Web posted on:
Monday, August 24, 1998 4:13:32 PM
From Correspondent Mark Scheerer
NEW YORK (CNN) -- When a rock band puts out an album and nobody buys it, usually that band is never heard from again. Matchbox 20 could easily have been one of those dead-on-arrival bands; only friends and immediate family even cared when they first released their debut in October 1996.
But by the time CNN's Showbiz Today first interviewed the band, in the summer of 1997, "Yourself or Someone Like You" had generated hit after hit, from "Long Day" to "Push" and "3 AM."
Now, after 75 weeks on the "Billboard" album chart, the CD has been certified platinum six times and is headed for seven. Matchbox 20 can joke about the slow fuse that finally set off a Roman candle of hits: "I was hoping there was going to be 10 hits off the album, actually," quipped one of the band members.
The bad news, if there is any, is that Matchbox 20 gets virtually no respect from rock critics. The band members couldn't care less.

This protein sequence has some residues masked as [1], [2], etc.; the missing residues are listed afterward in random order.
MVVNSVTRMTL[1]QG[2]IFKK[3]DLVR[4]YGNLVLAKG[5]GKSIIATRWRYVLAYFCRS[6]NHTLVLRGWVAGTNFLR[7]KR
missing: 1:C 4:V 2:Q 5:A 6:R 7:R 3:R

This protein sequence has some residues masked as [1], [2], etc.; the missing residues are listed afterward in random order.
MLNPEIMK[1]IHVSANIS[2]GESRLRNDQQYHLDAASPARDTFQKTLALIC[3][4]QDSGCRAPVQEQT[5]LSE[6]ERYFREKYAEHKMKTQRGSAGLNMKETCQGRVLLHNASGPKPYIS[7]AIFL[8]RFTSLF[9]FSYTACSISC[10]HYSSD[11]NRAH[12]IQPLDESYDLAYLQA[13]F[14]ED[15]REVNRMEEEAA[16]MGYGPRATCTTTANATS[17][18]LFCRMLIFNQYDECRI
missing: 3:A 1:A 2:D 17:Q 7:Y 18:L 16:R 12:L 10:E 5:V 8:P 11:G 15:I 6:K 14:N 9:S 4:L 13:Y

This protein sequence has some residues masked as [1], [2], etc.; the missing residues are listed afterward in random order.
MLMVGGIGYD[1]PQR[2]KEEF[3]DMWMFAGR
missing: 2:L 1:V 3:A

"You can insult us all you want," says drummer Paul Doucette. "That's fine. But if, like, if you're insulting us and 7 million did go buy our record, so are they idiots now?"
Adds lead singer Rob Thomas, "I say, if you're going to bash us, just be clever."
Among the critiques they found less than clever came with an unflattering photo of Thomas that recently ran in Rolling Stone. "I was fat, man. I had a lot of things going, and I gained a little weight, and I lost it," Thomas readily admits.
But, he continues, "We've done a lot of things. We put out a good record, and we've been on tour for two years, and we've been making bigger and better tours. But the thing they saw fit to put was, 'Hey, Rob's putting on a little weight,' you know. If that's what everybody wants to hear, then go for it, you know what I mean?"
All things considered, though, it's good to be Matchbox 20.